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Thursday, 29 November 1973

The PRESIDENT -Is leave granted? There being no objection, leave is granted. (The speech read as follows)-

The purpose of this short Bill is to secure parliamentary approval of a new agreement between the Australian and State Governments on rural reconstruction measures. The new agreement is supplementary to the Rural Reconstruction Agreement 1 97 1 which was authorised by the State Grants (Rural Reconstruction) Act 1971. Although the 1971 Agreement provided for a scheme which would operate until 30 June 1975, the demand for rural reconstruction assistance in the first year was so great that the previous government agreed that the funds, originally intended to cover 4 years, could be fully committed during the first 2 years of the scheme, that is by 30 June 1973. As a consequence, new arrangements were necessary if the scheme was to be carried on.

The Scheme as before, will offer three kinds of assistance: Debt reconstruction to assist the farmer whose long term prospects are sound but whose present debt load is threatening the viability of his undertaking; farm build-up to assist a farmer, whose property is too small to be economic, to purchase additional land to build his farm up to at least an economic size; and rehabilitation assistance to farmers who are obliged to leave the industry.

In the early stages of the scheme the major demand was for debt reconstruction assistance which accounted for over 85 per cent of applications in the first year of operation. By 1973, however, farm build-up assistance had become the more sought after form of aid. In the last quarter of 1 972-73 about 66 per cent of applications were for farm build-up, and the trend is continuing. This development had been expected and indicates that rural reconstruction is beginning to achieve its long term objective in that it is moving away from the palliative measures of debt reconstruction to the more permanent restructuring which should result from farm build-up.

The 1971 Agreement provided for annual reviews of the operation of the scheme. In accordance with this provision the scheme has been reviewed twice by those Ministers of the Australian and State Governments with responsibilities for rural reconstruction. At the first review in early 1972, it became apparent that the very great demand for assistance warranted compressing what had been planned as a 4-year proram into 2 years. As a result, the whole of the 100m initially provided for the 4-year scheme, as well as $ 15m additional funds provided at the review, were fully committed by 30 June 1 973.

At the second review meeting held in March 1973, it was agreed that the scheme had provided invaluable assistance to the rural sector. Although the outlook for primary industries had improved, there was still a real need for continued rural reconstruction assistance, albeit with a different emphasis. It was therefore decided to continue the scheme for a further 3 years until 30 June 1976. However, instead of determining a lump sum to finance reconstruction assistance for the full 3-year period, it was decided that the Australian Government would determine funds annually after consultation with the States and consideration of each State's needs for the forthcoming year.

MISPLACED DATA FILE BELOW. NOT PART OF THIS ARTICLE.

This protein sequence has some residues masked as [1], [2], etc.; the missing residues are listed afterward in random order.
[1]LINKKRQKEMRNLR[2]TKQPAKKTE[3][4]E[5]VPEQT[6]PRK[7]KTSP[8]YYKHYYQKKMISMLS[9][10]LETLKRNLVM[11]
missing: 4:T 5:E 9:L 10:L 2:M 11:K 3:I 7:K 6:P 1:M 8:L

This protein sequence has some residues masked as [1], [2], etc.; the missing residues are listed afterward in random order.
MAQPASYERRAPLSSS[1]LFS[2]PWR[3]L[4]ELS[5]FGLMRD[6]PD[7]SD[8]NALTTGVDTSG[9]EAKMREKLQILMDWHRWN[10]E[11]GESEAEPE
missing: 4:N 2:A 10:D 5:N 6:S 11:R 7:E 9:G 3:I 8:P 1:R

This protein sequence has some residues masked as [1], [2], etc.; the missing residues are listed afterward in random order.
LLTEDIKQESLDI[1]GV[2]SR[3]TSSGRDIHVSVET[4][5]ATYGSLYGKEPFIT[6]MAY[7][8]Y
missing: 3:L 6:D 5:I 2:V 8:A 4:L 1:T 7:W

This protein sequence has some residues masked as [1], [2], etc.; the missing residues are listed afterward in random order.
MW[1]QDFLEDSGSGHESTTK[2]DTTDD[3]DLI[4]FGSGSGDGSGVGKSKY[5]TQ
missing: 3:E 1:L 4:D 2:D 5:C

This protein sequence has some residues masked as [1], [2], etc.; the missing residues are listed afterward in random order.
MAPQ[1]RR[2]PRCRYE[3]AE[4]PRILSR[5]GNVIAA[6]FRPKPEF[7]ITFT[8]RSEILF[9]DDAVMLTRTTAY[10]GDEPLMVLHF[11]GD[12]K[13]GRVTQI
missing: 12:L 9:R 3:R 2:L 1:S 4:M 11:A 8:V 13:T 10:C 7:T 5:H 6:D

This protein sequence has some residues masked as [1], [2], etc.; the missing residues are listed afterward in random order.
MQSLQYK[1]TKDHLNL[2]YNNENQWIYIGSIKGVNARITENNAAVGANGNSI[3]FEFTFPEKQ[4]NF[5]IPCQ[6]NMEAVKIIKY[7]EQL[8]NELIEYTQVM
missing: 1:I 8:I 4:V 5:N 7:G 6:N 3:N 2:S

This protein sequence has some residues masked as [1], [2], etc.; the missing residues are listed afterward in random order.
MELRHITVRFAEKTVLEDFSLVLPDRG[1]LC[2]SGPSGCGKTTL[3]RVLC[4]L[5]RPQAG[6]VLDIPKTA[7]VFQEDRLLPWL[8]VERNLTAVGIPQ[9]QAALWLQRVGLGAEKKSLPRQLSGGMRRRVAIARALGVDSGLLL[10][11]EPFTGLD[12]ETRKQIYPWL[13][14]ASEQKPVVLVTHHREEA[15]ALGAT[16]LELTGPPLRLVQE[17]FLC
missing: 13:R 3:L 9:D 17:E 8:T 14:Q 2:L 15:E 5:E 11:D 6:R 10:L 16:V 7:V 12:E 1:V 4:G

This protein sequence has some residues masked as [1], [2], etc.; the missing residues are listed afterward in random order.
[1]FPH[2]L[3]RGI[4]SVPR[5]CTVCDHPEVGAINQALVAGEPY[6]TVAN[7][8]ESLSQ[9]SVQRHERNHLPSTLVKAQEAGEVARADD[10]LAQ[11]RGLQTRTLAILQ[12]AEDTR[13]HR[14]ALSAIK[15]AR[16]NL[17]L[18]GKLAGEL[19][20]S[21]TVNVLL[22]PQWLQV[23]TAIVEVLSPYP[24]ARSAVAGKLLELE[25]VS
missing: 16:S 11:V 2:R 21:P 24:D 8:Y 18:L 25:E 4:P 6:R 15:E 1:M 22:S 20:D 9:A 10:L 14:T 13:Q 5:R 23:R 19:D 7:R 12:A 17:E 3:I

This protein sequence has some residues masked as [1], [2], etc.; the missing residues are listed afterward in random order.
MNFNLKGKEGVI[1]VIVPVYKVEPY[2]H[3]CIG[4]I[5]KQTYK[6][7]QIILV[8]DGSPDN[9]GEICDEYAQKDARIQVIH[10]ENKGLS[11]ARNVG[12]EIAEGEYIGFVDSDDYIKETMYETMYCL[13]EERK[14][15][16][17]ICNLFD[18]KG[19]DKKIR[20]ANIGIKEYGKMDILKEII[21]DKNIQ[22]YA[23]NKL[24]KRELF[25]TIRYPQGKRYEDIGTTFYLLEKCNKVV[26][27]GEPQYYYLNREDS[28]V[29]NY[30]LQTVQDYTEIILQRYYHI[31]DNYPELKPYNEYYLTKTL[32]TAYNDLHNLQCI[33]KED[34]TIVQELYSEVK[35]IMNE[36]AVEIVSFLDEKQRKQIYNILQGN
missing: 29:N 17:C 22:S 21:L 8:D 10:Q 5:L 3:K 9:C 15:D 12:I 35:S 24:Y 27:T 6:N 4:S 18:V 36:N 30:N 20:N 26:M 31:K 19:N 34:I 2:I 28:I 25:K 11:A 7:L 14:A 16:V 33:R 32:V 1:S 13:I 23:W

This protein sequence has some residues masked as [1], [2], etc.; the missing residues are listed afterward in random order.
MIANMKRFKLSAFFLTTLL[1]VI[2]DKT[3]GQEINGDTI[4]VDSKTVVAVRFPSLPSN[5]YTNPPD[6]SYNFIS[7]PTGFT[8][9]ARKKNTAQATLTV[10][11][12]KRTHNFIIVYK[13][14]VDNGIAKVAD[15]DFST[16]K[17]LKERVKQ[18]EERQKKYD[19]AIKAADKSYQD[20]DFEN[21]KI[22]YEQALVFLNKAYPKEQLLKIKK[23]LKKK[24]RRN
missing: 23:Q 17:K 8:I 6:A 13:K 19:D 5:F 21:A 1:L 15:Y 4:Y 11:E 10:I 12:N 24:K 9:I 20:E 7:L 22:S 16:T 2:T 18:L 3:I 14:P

For 1973-74, the Australian Government offered to make available $36m, of which $24m would be funded in 1973-74 and the remaining $ 12m in 1974-75 to finance assistance approved during the closing months of 1973-74. In addition, a supplementary payment of 10 per cent of its base allocation would be made available to any State prepared to match such supplementary funds on a dollar-for-dollar basis from its own resources. The 1973 review meeting also agreed that the Australian Government should determine, after consultation with the States, the allocation of rural reconstruction funds to each State and the proportion in which funds should be divided between debt reconstruction assistance and farm build-up assistance.

For 1973-74 it was agreed that the allocations to the States should be New South Wales, $11.5m; Victoria, $7.9m; Queensland, $5.8m;

South Australia, $4.3m; Western Australia, $5. 3m; Tasmania, $ 1.2m. It was also agreed that no more than half of a State's allocation would be devoted to debt reconstruction assistance, unless the prior approval of the Australian Government were obtained to exceed this proportion; and that the States would adopt as an objective the allocation of at least 70 per cent of total approvals to farm build-up. In order to avoid the situation which has occasionally occurred in the past, of a State committing its full annual allocation before the end of the year for which the money was intended, the States will now program their funds so as to achieve as even a spread as possible over the full 12-month period. The measures contained in this Bill are real evidence of the Government's recognition that some sectors of the farm community still need assistance to achieve the stability and well-being now being enjoyed by the larger proportion of rural producers. I commend the Bill.

Debate (on motion by Senator Laucke) adjourned.

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